Last week of Daylight Savings Time is No. 1 trout week

When frenzied trout are feeding on shrimp, they can seldom resist a TKO. (Photo by Todd Masson)

Being a fan of sleep, I’m also a fan of Daylight Saving Time, since it allows me a few extra winks before getting up and getting on the water before the sun has climbed above the horizon.

This year, Daylight Saving Time comes to a close on Nov. 7, which is nice, because it’s the latest date that the nation can move to Standard Time under current regulations. It’s been my lifelong wish that we’d end this time-changing silliness and stick with DST year-round, but until our politicians see the light, we’ll have to see it ourselves earlier during the winter months.

In New Orleans, sunrise will occur on Nov. 6 at 7:17 a.m., and it’s even later for anglers in the western part of the state. In Lake Charles, for instance, sunrise that morning is 7:30.

DST YEAR-ROUND! Let’s make it happen.

Regardless, the extra sleep is only one reason Nov. 1-6 is likely to be my favorite fishing week of the year. The others include the typically delightful weather and the fact that fall speckled trout fishing is so easy even a caveman can do it.

A fatal weakness

Speckled trout are cunning, clever and notoriously temperamental, and that’s why we love them, but they have one weakness that, for them, is often fatal. Namely, speckled trout love shrimp the way 12-year-old boys love pizza.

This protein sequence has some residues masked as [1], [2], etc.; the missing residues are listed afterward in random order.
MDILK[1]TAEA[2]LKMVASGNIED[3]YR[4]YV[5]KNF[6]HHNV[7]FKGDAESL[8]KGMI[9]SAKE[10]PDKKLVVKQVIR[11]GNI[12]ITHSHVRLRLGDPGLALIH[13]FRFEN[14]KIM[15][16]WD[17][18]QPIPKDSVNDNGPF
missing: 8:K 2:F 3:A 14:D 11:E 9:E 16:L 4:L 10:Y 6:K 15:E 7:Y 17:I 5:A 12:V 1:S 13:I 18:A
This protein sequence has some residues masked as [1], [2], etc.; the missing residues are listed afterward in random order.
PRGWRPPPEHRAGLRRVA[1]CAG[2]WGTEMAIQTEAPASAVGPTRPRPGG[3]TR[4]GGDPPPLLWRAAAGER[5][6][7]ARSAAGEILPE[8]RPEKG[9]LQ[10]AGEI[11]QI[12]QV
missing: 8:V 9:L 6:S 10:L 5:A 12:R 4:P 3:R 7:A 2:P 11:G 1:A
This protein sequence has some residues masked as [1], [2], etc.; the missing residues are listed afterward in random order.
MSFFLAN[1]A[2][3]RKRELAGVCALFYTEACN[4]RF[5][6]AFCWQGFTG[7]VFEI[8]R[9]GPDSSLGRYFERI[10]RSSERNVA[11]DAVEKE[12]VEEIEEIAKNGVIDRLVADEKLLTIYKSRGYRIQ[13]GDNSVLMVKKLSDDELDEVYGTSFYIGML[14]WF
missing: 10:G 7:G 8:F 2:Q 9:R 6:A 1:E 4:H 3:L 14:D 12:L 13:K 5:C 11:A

And it’s certainly not a coincidence that specks move back into the marshes during the same season that white shrimp are emerging from the backwaters. The fish get remarkably stupid as they binge-eat their favorite crustaceans, hoping to put on as much fat as possible before temperatures drop and the shrimp move outside and out of reach to complete their life cycle.

Anything that looks remotely like a shrimp will get inhaled if the water is clear and moving and there are any specks around. That’s particularly true in one certain scenario.

This time of year, I try to plan all my trips to coincide with a falling tide. Water pulling out of the marshes yanks white shrimp with it, and specks wait alongside the conveyor belt for the food to be brought to them.

Trout pinch points

Specks can set up absolutely anywhere to enjoy the feast, but the most predictable locations are at the mouths of major bayous, where they intersect with large lakes and bays. Because it’s constricted, the water flowing through the bayou itself will be moving at a rapid pace relative to that in the lake or bay. But once it meets the bigger body of water, it becomes diffused, and the bait tumbles and twists with the vertical and horizontal eddies. That’s when the trout swoop in for their easy meals.

Often, the trout push the shrimp to the surface, attracting the attention of sea gulls, but even if no birds are present, wise anglers check the mouths of major bayous on falling tides in the fall.

Depending on depth, my favorite setups to target these fish are a Versamaxx Bolt Pro-Series or Knocker cork above an H&H TKO Shrimp or a Matrix Shad teamed with a 3/8-ounce Deathgrip jighead. Colors for each depend on water clarity, but if it’s good, I go with red ice on the TKO and shrimp creole on the Matrix Shad.

This phenomenon can occur throughout the fall, but it’s most predictable in October and November, when the first cool fronts with a little bit of muscle push through the region.

Autumn weather, extra sleep and non-stop speckled trout action. Yep, it’s almost a cinch that Nov. 1-6 will be my favorite fishing week of the year.

About Todd Masson 656 Articles
Todd Masson has covered outdoors in Louisiana for a quarter century, and is host of the Marsh Man Masson channel on YouTube.

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